Constructivism is a student-centered philosophy that emphasizes hands-on learning and active participation in lessons. Constructivists believe that learning is an active process so the most effective way to learn is through discovery. With hands-on activities, learners actively create their own subjective representation of objective reality. Because new information is blended into prior knowledge, the result is – of course – subjective, heavily dependent upon the personal lens of each learner. That, in turn, is dependent upon their society, culture, past knowledge, personal experiences, and more.
Learning is constructed, not acquired, and is based on the fullness of a person’s individual lifetime of learning. It is continuously tested as new ideas are added, either causing long-held beliefs to evolve or be replaced.
Constructivism is not a pedagogy or a theory. It is a mindset — a way of thinking used to guide learners.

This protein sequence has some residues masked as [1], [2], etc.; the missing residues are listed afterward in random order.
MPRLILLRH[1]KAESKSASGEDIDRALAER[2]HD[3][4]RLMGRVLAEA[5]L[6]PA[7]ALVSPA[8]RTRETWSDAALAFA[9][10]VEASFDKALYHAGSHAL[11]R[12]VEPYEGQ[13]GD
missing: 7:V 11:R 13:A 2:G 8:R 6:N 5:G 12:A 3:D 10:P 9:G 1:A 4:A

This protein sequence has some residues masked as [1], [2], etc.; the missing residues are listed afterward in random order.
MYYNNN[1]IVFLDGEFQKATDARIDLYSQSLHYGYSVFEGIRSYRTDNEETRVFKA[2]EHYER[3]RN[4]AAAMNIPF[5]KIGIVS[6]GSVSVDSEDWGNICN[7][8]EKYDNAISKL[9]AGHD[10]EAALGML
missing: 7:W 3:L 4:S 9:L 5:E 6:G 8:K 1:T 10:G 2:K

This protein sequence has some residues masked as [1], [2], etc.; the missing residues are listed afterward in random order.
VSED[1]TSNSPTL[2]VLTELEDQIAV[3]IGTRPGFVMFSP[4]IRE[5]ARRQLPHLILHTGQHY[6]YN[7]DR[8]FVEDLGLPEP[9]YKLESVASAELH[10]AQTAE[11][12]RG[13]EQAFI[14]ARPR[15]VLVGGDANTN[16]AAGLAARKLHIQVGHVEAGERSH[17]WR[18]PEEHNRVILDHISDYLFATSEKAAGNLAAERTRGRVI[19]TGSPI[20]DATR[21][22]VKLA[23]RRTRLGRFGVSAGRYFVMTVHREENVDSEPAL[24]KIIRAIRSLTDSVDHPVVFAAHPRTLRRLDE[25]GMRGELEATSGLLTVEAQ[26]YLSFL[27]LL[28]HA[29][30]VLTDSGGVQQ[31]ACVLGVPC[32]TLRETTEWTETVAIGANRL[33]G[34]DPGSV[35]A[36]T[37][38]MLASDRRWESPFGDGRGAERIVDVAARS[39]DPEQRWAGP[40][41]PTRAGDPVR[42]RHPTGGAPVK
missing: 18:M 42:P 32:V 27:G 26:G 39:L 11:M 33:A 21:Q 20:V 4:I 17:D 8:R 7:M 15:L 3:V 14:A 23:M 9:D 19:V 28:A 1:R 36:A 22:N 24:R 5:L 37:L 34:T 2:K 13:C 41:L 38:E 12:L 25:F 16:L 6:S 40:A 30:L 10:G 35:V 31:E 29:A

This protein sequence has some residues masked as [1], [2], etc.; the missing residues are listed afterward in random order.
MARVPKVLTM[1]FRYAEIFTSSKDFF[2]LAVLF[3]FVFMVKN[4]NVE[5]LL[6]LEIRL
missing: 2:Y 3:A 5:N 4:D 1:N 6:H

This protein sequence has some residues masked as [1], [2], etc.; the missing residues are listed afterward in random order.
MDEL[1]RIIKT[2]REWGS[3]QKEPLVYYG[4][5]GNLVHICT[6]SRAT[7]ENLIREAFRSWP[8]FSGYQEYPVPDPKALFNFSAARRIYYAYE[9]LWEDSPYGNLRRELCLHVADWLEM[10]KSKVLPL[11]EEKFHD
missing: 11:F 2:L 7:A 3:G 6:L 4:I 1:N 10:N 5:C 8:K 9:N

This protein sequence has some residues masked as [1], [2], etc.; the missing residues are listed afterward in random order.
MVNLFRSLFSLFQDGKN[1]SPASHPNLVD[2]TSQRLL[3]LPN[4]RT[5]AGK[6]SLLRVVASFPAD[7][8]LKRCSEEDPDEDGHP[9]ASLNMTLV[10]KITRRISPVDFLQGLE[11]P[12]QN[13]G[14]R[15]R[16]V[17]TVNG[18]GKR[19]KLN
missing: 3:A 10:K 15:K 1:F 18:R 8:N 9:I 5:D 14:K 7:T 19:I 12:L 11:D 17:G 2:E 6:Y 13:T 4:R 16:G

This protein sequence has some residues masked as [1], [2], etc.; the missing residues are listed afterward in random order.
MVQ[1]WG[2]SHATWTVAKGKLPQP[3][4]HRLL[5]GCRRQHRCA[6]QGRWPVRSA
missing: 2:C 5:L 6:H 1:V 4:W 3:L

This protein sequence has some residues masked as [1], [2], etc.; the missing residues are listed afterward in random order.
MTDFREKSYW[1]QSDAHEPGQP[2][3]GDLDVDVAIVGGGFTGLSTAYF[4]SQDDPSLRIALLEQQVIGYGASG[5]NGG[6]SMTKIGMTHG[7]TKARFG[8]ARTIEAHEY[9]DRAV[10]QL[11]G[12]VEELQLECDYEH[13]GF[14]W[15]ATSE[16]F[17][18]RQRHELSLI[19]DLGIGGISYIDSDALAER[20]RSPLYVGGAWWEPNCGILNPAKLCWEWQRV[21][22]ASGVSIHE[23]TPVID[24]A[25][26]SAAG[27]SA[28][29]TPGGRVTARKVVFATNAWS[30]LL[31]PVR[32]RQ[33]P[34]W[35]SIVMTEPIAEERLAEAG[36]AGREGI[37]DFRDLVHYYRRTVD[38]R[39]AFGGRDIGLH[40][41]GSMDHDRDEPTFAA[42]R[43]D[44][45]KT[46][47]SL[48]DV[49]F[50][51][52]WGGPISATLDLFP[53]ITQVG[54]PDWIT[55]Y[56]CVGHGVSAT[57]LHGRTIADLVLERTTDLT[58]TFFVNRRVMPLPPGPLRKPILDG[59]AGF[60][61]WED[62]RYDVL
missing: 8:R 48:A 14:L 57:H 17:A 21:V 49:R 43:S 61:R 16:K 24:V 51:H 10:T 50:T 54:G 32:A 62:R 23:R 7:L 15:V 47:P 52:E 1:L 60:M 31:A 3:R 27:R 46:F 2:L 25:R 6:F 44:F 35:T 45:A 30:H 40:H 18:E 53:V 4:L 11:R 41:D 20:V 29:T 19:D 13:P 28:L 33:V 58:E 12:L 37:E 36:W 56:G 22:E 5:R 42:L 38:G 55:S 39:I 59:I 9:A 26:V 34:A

Guiding Principles of Constructivism
- Constructivism 1) encourages students to use active techniques (such as experimentation and problem solving) to build their knowledge base and then reflect on and/or talk about how that is changing; and 2) encourages teachers to guide activities that address and/or build on student conceptions.
- Constructivism teaches students not the bullet points of a curriculum but how to learn by engaging in problem-solving, higher-order thinking, and collaboration.
- Constructivism’s cornerstones are similar to the concept of spiraling where students learn new material and then rewind to earlier learnings to review and integrate them. Constructivism’s rewind refers to student learning and experiences rather than previously-learned facts and figures.
- Constructivism works with any curricula because it isn’t one. It’s a learning philosophy like Habits of Mind or John Hattie’s Visible Learning (click for a discussion on those).